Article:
For tantric samaya there are numerous precepts to observe, but Panchen Padma Wangyal presents the main ones. They include the precepts of 25 esoteric activities, the 5 Buddha-families, the 14 root downfalls, and the 8 auxiliary downfalls of tantra in general. There are 27 root downfalls and 25 auxiliary precepts unique to Dzogpa Chenpo.
Without taking and maintaining samaya, there is no way of accomplishing any tantric attainments. Buddha said: 
For those who have faulted the samaya,
The Buddha never said that they could accomplish tantra.
Je Tsongkhapa writes:
Those who claim to be practicing tantra without observing the samaya , have strayed from it, since in anuttara-tantra it is said, "The tantra will never be accomplished by those who do not observe samaya, who have not received proper empowerments and who do not know the suchness (the meaning of empowerment, the wisdom), even though they practice it.
The three vows are the steps that lead to the same goal, enlightenment. The stream of lower vows merges into the higher vows, and the higher vows embody all the vows or the merits of the lower ones. Furthermore, when we are empowered in tantra, we are also ordained in the pratimoksaand bodhisattva disciplines. Panchen Padma Wangyal writes:
By receiving the empowerment, all the three vows will be born simultaneously.
As Tibetan Buddhists are followers of tantra, they should observe all the three vows. Most of the lay practitioners observe upasika of pratimoksa, the bodhisattva vows and tantric vows. Most of the monks physically observe every moral code of vinayain order to tame the mind. Mentally they are bodhisattvawith the dedication of benefiting others with love and compassion. In wisdom, they are tantrics taking all as the path of pure nature. Longchen Rabjam writes:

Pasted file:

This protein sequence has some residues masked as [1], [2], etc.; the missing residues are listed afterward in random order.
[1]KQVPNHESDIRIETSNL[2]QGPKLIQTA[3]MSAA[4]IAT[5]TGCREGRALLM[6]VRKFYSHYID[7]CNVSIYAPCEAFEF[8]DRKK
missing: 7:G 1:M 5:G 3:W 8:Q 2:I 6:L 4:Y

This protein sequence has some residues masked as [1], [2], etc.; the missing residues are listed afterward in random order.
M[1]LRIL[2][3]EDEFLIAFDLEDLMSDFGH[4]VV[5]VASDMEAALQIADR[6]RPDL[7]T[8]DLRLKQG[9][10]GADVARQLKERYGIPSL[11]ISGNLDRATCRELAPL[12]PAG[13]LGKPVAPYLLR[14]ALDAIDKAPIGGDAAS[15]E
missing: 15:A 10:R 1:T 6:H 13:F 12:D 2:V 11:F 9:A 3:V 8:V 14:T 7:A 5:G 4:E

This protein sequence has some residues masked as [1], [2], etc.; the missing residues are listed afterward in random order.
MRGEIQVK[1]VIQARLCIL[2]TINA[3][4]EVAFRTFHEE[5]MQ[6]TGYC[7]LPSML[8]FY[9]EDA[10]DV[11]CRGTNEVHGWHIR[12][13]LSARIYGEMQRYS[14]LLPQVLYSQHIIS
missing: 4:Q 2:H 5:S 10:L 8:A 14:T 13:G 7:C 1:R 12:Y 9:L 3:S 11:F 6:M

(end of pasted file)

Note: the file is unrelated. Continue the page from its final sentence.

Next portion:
With the unconflicted three vows of
Sravaka, bodhisattva and vidyadhara,
Tame one's mind stream, provide benefits for others
And transform every appearance into the path of pure (nature).
Highly accomplished tantrics, through the power of realization, canmaintain the vow of celibacy, even if they have consorts, but such claims of attainment can only be certain if they are also able to restore the dead to life. So for a highly perfected trainee of a higher tantra, all the other vows are also perfected. Mayajala-tantra says:
In the vow of unexcelled tantra
All the disciplines of vinaya and
The disciplines of the bodhisattva
Are embodied entirely and are pure.
Many of us, who are so called Dharma followers, are mundane in respect to true discipline and realization but fall into the tendency to boast about our wisdom. We get relaxed about the guide-lines of the precepts and indulge in craving for sensual phenomena under the disguise of transmuting everything into the means of training. Some of us adopt this attitudeintentionally in order to polish our ego or for the sake of worldly pleasures. Others have deviated into those wrong notions because they are confused by the darkness of ignorance. We don't want to be like eyes searching others' faults, but like a mirror seeing our own deficiencies.
Lineage of the three Vows: The Pratimoksa lineage came to Tibet in three different traditions from the Sarvasthirvadin school of ancient India, as it went to Thailand, Burma and Sri Lanka from theTheravadin school.